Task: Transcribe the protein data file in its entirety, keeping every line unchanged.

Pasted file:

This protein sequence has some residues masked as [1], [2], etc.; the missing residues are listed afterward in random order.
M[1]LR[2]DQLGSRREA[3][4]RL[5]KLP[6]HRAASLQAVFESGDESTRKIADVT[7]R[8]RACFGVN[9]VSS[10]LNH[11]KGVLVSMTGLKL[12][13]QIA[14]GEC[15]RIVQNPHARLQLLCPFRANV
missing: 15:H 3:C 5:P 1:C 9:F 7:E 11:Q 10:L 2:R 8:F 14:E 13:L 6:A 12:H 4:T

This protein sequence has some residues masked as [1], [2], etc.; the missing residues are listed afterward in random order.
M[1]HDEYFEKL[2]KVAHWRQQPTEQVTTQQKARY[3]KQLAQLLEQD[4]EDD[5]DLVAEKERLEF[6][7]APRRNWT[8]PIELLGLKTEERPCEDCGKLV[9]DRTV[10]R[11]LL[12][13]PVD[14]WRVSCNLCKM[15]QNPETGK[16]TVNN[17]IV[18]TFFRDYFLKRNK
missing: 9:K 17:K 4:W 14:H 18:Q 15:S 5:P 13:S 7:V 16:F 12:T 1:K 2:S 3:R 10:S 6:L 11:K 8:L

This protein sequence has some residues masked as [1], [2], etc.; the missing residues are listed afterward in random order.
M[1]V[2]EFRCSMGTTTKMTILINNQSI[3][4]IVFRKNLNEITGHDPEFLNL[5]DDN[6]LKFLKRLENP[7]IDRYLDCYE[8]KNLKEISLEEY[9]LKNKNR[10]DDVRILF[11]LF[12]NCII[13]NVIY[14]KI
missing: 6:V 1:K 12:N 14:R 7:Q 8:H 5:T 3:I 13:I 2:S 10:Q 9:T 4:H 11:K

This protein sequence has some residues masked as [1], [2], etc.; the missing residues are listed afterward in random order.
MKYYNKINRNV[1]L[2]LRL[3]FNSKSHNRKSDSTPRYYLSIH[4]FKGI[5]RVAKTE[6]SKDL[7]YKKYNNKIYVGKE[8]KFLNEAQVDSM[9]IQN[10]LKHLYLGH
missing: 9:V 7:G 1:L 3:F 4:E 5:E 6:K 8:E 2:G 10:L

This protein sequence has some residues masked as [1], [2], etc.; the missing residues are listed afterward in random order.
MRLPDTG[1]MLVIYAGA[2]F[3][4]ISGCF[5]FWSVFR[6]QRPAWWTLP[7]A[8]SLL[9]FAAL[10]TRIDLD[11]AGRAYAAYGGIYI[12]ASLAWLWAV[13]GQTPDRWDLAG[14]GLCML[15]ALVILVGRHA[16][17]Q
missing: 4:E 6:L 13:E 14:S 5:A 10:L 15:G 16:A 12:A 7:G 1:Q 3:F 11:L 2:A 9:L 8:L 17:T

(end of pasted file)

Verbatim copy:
This protein sequence has some residues masked as [1], [2], etc.; the missing residues are listed afterward in random order.
M[1]LR[2]DQLGSRREA[3][4]RL[5]KLP[6]HRAASLQAVFESGDESTRKIADVT[7]R[8]RACFGVN[9]VSS[10]LNH[11]KGVLVSMTGLKL[12][13]QIA[14]GEC[15]RIVQNPHARLQLLCPFRANV
missing: 15:H 3:C 5:P 1:C 9:F 7:E 11:Q 10:L 2:R 8:F 14:E 13:L 6:A 12:H 4:T

This protein sequence has some residues masked as [1], [2], etc.; the missing residues are listed afterward in random order.
M[1]HDEYFEKL[2]KVAHWRQQPTEQVTTQQKARY[3]KQLAQLLEQD[4]EDD[5]DLVAEKERLEF[6][7]APRRNWT[8]PIELLGLKTEERPCEDCGKLV[9]DRTV[10]R[11]LL[12][13]PVD[14]WRVSCNLCKM[15]QNPETGK[16]TVNN[17]IV[18]TFFRDYFLKRNK
missing: 9:K 17:K 4:W 14:H 18:Q 15:S 5:P 13:S 7:V 16:F 12:T 1:K 2:S 3:R 10:S 6:L 11:K 8:L

This protein sequence has some residues masked as [1], [2], etc.; the missing residues are listed afterward in random order.
M[1]V[2]EFRCSMGTTTKMTILINNQSI[3][4]IVFRKNLNEITGHDPEFLNL[5]DDN[6]LKFLKRLENP[7]IDRYLDCYE[8]KNLKEISLEEY[9]LKNKNR[10]DDVRILF[11]LF[12]NCII[13]NVIY[14]KI
missing: 6:V 1:K 12:N 14:R 7:Q 8:H 5:T 3:I 13:I 2:S 10:Q 9:T 4:H 11:K

This protein sequence has some residues masked as [1], [2], etc.; the missing residues are listed afterward in random order.
MKYYNKINRNV[1]L[2]LRL[3]FNSKSHNRKSDSTPRYYLSIH[4]FKGI[5]RVAKTE[6]SKDL[7]YKKYNNKIYVGKE[8]KFLNEAQVDSM[9]IQN[10]LKHLYLGH
missing: 9:V 7:G 1:L 3:F 4:E 5:E 6:K 8:E 2:G 10:L

This protein sequence has some residues masked as [1], [2], etc.; the missing residues are listed afterward in random order.
MRLPDTG[1]MLVIYAGA[2]F[3][4]ISGCF[5]FWSVFR[6]QRPAWWTLP[7]A[8]SLL[9]FAAL[10]TRIDLD[11]AGRAYAAYGGIYI[12]ASLAWLWAV[13]GQTPDRWDLAG[14]GLCML[15]ALVILVGRHA[16][17]Q
missing: 4:E 6:L 13:E 14:S 5:A 10:L 15:G 16:A 12:A 7:G 1:Q 3:F 11:L 2:A 9:L 8:L 17:T